Cloud Research at Sonnblick Observatory (SBO) in the frame of ACTRIS

At the Sonnblick Observatory SBO of the Central Institute for Meteorology and Geodynamics (ZAMG), an international measurement campaign to study clouds is running until 2 December. 24 measuring instruments, supervised by 38 scientists from nine nations, are investigating the formation of clouds. In addition, the European Centre for ambient Cloud Intercomparison Measurements is established at the SBO at an altitude of 3,16 metres above sea level, according to a press release.

The centre is to provide high-quality measurements for research and predictions in the cloud area. For it is still not fully understood how clouds are formed and which chemical and physical processes take place in them that lead to rain or snowfall. However, these processes are important factors in the calculation of weather forecasts for the next few days and the creation of climate scenarios for the next few decades. In order to intensively research the properties of clouds, ACTRIS, a new European infrastructure for the observation and analysis of aerosols, clouds and trace gases, is currently being built. In the future, it will also take a leading position worldwide.

High-quality measurements

"The Sonnblick Observatory plays a central role in ACTRIS," said the head of the observatory, Elke Ludewig, from ZAMG. "We are setting up the European Centre for Cloud Intercomparison Measurements here, called ECCINT - European Centre for cloud ambient intercomparison. Within the framework of ACTRIS, we are responsible, among other things, for the standardisation of cloud measurements in Europe, the calibration of highly sensitive measuring instruments and data management, and together with around 30 fixed measuring sites of European research institutions as well as mobile platforms such as aircraft and ships, we will provide high-quality measurements for research and forecasts in the cloud domain."

A first international pilot measurement campaign to record cloud properties is currently underway at the Sonnblick Observatory. Such campaigns are to take place every two years in the future. "The current measurement campaign, which runs from 21 November to 2 December, involves 38 researchers from nine countries," says Ludewig. "They are using 24 special measuring instruments to determine a wide variety of cloud parameters, such as the liquid water content, the size and composition of the droplets and ice crystals, and the chemical composition of the cloud water."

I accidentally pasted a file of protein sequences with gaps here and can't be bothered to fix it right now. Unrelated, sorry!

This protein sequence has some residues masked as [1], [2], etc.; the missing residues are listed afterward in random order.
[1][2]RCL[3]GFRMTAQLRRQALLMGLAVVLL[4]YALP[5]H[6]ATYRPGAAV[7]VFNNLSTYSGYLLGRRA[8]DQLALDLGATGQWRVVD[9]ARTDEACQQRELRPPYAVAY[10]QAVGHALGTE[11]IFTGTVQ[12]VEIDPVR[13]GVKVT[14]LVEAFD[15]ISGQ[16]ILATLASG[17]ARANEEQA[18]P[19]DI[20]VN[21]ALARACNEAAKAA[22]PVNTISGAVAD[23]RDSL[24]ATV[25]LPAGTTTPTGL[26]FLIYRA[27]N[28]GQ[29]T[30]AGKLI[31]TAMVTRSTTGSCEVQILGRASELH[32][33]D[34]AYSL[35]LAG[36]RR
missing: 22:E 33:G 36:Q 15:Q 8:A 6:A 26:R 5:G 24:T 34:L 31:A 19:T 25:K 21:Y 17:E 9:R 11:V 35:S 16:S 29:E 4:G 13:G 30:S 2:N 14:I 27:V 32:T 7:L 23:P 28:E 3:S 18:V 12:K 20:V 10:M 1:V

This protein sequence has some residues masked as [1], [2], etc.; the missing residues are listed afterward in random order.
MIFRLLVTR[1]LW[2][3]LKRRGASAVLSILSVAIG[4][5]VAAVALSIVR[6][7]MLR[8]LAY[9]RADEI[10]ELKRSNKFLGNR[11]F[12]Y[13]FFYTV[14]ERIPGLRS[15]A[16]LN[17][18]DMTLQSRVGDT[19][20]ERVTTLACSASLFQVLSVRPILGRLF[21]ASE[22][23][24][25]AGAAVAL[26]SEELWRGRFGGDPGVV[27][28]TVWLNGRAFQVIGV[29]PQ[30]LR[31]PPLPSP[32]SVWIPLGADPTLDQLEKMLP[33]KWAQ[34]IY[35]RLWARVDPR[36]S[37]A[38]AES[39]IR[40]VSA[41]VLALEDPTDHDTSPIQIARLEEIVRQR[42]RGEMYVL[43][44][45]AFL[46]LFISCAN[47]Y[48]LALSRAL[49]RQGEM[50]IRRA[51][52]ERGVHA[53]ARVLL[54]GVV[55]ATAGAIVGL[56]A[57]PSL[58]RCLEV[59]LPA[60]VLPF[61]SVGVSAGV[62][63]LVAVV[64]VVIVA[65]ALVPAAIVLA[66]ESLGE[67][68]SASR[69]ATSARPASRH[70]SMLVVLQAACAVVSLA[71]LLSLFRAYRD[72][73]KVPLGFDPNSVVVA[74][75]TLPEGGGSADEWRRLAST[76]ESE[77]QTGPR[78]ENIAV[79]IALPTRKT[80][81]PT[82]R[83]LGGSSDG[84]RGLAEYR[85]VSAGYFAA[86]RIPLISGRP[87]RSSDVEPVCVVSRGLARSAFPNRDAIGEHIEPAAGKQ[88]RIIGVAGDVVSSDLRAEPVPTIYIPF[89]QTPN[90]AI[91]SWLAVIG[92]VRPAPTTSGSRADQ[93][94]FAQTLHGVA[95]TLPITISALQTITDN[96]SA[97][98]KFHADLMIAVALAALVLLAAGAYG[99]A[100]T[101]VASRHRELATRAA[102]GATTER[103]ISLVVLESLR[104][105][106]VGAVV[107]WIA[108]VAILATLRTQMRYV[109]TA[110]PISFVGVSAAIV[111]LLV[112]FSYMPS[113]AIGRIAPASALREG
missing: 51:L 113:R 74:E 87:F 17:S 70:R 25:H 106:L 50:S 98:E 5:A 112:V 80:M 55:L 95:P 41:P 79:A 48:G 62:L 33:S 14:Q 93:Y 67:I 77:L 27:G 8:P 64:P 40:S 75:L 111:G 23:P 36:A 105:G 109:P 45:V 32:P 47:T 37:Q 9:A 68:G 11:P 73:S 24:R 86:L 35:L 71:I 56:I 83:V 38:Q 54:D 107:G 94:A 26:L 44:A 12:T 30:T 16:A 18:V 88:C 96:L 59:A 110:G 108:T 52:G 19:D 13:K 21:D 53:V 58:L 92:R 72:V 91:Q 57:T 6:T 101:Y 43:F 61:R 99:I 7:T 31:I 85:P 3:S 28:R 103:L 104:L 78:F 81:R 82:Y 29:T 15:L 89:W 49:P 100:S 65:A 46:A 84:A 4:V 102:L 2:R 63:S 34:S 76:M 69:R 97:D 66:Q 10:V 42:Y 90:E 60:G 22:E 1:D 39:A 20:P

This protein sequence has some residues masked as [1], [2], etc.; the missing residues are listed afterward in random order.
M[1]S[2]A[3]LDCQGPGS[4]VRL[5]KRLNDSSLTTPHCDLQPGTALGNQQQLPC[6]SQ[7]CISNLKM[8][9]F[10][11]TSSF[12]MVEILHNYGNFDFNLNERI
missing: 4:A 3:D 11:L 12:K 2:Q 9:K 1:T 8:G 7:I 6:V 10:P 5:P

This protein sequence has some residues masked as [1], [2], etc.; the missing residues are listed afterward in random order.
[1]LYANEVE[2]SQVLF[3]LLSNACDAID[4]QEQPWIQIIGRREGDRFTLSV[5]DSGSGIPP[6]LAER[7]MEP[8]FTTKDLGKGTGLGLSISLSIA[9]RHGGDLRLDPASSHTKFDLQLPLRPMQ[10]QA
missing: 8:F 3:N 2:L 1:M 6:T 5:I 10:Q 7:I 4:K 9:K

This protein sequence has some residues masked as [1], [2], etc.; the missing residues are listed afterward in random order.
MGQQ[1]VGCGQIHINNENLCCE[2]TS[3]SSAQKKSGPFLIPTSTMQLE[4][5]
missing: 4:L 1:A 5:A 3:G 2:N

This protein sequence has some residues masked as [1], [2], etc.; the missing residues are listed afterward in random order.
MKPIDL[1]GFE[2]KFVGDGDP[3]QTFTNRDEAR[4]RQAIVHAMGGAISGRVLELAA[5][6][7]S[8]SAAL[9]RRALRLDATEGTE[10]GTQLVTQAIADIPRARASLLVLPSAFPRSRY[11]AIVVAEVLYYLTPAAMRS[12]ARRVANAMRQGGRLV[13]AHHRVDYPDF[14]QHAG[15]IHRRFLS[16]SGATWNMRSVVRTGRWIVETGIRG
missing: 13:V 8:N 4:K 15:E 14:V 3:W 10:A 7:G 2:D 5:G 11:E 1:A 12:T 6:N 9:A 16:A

Logistical and technical challenge

The measurement campaign is a logistical and technical challenge. Twenty external measuring instruments from the campaign partners, some of them new prototypes, have been installed on the observatory's measuring terraces. Within two weeks, the instruments will be exposed to different weather conditions and the data will be analysed. Two intensive weeks for the science and also for the ECCINT operator Christian Maier, who is responsible for the technical implementation of the campaign: "The transport, power supply, network connections, data transmission, mounts, numerous connections and many small things were planned and prepared individually for the individual instruments for weeks. In sun, wind, snow, cold and even at night, all instruments could be installed within two days. Now we are excited about the instrument performance and the data!"

Organisations from Austria, the Czech Republic, Finland, France, Germany, Greece, the Netherlands, Switzerland and Sweden are involved in the measurement campaign. The aim is to build up a high-quality data set in the long term, which will be available worldwide for research into clouds and will also help to further improve weather forecasts and climate models. Clouds play a special role in weather and climate models because, depending on their size, type and occurrence, they cause the atmosphere to warm up or cool down. There are numerous interactions here that have not yet been completely clarified.